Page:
My name is Bissy Riva and I work for American Rhino as Director of Design and I am based in Nairobi, Kenya. I have worked from home and remotely for over a year now and for those of you leaving an office to work from home, I thought I would share some tips to help with the WFH adjustment!
#1 Wake up the same time for your workday that you normally would. Now that commute time is not factored in, you can take time to stretch, clean your space, or make breakfast and actually have time to sit and eat it. Use your commute time to do all the things you normally wouldn’t have time to before running out the door. HOWEVER, be sure to get to your workspace the same time you would your office desk. Keeping on your daily routine is helpful for focus levels but since the days will continue to change, getting yourself to at least begin on an agenda will help energize you for the rest of the day.
#2 Keep your shoes on throughout the day or at least the morning hours. This helps start off the workday on a formal note, even if those shoes are flip flops or sneakers. Personally, I like to get dressed up for the day even if I don’t see a soul. Picking out my outfit is a fun part of my morning but that isn’t for everyone. So, shoes! Get those on to at least get your feet on the ground and out of bed.
#3 Change your clothes. As tempting as those PJ’s are, change your clothes. Wear whatever you like, as long as you didn’t sleep in them the night before.
#4 Set up a workspace for yourself. I am lucky now to have a room to myself where I set up a studio. However, I have also had WFH station where I placed a sewing machine on a collapsible TV dinner table at the end of a bed each day! Even if you don’t have much space, be sure to occupy an area of your room, apartment, house, that is distinctly yours for productivity!
#5 From this, arrange a desk with all the materials you need to get started. This desk doesn’t have to be permanent. If it is your family’s kitchen table, be sure to set it up and take it apart each day. This arrangement may be even more helpful as it gives you a start and finish time! When my day is done, I close the windows and door to my studio and don’t open until the next morning to turn off.
#6 If you’re working in the same space as a spouse or roommate, don’t. If you’re in the same room, turn yourselves in opposite directions. You have different jobs, so don’t try to hangout during your workday because normally you wouldn't. But hey, you could meet for lunch in the kitchen? Take breaks at the same time, or get together for an after-work drink? Trust me, this will save relationships.
#7 If you can, OPEN ALL THE WINDOWS! Get fresh air rather than a fan or AC. Even if it’s a bit cold, a breeze is a nice reminder that the outdoors are still out there.
#8 Write down a list of all the things you need to do that day. I mean THAT DAY. Not for the long term, but the items critical for you to accomplish before you turn off. I find handwriting helps me remember notes best but if you use an app, great. Have this list next to you and check off the things you need to do as completed. Many people already do this but now you don't abide by a 9-5 clock in and out situation, you wanna check those items off the list to know when to call it a day.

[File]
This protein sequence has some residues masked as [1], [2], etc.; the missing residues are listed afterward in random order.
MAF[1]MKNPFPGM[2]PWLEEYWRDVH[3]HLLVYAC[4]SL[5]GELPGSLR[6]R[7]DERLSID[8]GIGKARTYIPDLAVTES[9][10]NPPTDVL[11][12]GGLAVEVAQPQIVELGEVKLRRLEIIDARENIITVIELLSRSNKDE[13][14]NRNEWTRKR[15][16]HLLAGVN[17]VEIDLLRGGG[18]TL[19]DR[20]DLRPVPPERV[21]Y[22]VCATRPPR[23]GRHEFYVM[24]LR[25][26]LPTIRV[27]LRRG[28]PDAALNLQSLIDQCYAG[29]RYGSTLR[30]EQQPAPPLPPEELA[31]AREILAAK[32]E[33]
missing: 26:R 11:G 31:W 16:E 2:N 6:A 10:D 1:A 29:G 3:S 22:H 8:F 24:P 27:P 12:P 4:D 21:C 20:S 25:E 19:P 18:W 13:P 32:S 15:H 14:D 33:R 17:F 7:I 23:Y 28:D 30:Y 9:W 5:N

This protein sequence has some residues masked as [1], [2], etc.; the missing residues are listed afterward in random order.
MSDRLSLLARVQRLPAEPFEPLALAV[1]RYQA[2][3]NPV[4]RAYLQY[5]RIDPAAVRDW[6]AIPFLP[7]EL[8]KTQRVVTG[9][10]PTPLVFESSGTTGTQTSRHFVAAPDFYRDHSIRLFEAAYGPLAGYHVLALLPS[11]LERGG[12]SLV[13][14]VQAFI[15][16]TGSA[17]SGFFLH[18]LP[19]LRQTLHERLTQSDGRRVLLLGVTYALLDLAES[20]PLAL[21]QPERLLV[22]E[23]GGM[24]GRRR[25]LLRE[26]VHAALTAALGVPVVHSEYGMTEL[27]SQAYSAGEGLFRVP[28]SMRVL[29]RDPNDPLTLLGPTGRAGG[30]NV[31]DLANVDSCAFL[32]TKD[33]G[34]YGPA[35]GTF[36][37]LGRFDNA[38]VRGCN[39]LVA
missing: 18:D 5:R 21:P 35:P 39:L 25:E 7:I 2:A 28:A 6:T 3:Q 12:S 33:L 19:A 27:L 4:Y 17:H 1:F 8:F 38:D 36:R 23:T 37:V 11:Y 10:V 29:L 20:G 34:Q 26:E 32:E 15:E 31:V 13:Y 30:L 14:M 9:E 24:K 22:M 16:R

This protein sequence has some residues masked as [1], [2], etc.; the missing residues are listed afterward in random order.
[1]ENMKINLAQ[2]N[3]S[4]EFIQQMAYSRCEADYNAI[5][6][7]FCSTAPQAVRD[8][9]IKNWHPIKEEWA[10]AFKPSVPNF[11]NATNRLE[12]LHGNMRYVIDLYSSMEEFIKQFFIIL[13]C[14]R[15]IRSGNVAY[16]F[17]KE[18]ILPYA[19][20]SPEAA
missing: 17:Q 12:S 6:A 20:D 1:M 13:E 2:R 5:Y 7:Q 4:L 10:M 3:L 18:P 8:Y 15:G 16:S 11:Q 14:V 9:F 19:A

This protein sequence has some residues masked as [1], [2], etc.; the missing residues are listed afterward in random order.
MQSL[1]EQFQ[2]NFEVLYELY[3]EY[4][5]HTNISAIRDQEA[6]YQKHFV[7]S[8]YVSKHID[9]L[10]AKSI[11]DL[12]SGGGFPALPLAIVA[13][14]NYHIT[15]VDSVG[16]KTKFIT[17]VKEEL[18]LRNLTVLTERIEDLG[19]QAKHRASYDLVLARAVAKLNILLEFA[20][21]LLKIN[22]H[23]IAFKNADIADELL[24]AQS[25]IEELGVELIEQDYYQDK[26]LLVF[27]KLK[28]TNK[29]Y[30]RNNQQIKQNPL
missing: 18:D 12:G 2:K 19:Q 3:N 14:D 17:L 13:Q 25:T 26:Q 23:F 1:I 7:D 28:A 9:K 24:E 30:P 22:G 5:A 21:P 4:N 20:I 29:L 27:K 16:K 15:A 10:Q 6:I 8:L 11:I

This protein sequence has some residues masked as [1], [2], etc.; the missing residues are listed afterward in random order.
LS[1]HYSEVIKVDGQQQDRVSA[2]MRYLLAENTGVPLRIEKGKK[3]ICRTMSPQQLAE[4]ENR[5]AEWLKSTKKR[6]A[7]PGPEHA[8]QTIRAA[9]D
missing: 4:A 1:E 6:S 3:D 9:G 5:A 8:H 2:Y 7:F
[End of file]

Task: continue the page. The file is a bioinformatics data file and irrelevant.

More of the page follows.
#9 Listen to your music! If doing visual work, podcasts! Anyways, put on your headphones. Just because you are home doesn’t mean you’re not at the office when you’re doing work. If you sit at a desk all day and listen to your favorite podcast series or repeat a Spotify’s Made-For-You radio, do the same at your home workspace. What helps you focus, helps you focus, so don’t forget about them just because you’re in a living room. If you’re in the midst of binge-listening to some Moth Story Slams, keep it going people!
#10 If you’re taking calls, pace. But pace near an open notebook.
#11 When you’re done and if you can turn off, do something for yourself. This means one thing in the afternoon or evening that separates the workday from the personal day within the same space. My turn off activities are either cooking, walking my enormous dog or calling a member of my family. If it’s hard to turn off, keep going on things you want to work on but do it because you want to, not because you feel like you have to! Being at home all day does not mean working longer and more than necessary. Warning if you’re rather neurotic like myself: this is easier said than done.
#12 Lastly, and this is a tip for those who struggle with attention, again placing myself in this category. Give yourself Three Easy Wins. For example, say you’ve been at your desk for a few hours, something outside catches your eye, your friend sends you a hilarious text, or you just remember that Instagram is a thing. Anyways, you lose your train of thought and have now killed twenty minutes. You’re refreshing tabs, trying to get your mind back to where you were. Now try this to stay motivated, give yourself Three Easy Wins. Three so little, so simple tasks to complete and get your confidence going. For instance, 1: Respond to that unopened email you keep unopening, 2: Print those papers you wanted to print, 3: Remind-text your co-worker that thing you meant to remind them. There, three easy tasks that you just completed successfully. Now get back to the big guy, the task at hand, and finish what you need to finish!
P.S. This also helps with cabin fever!
The key to a long term WFH routine is finding a balance. A balance between comfort and productivity, between working and living in one space. Anyways, these steps are here to help.
Now finish your work and call your family. You got this!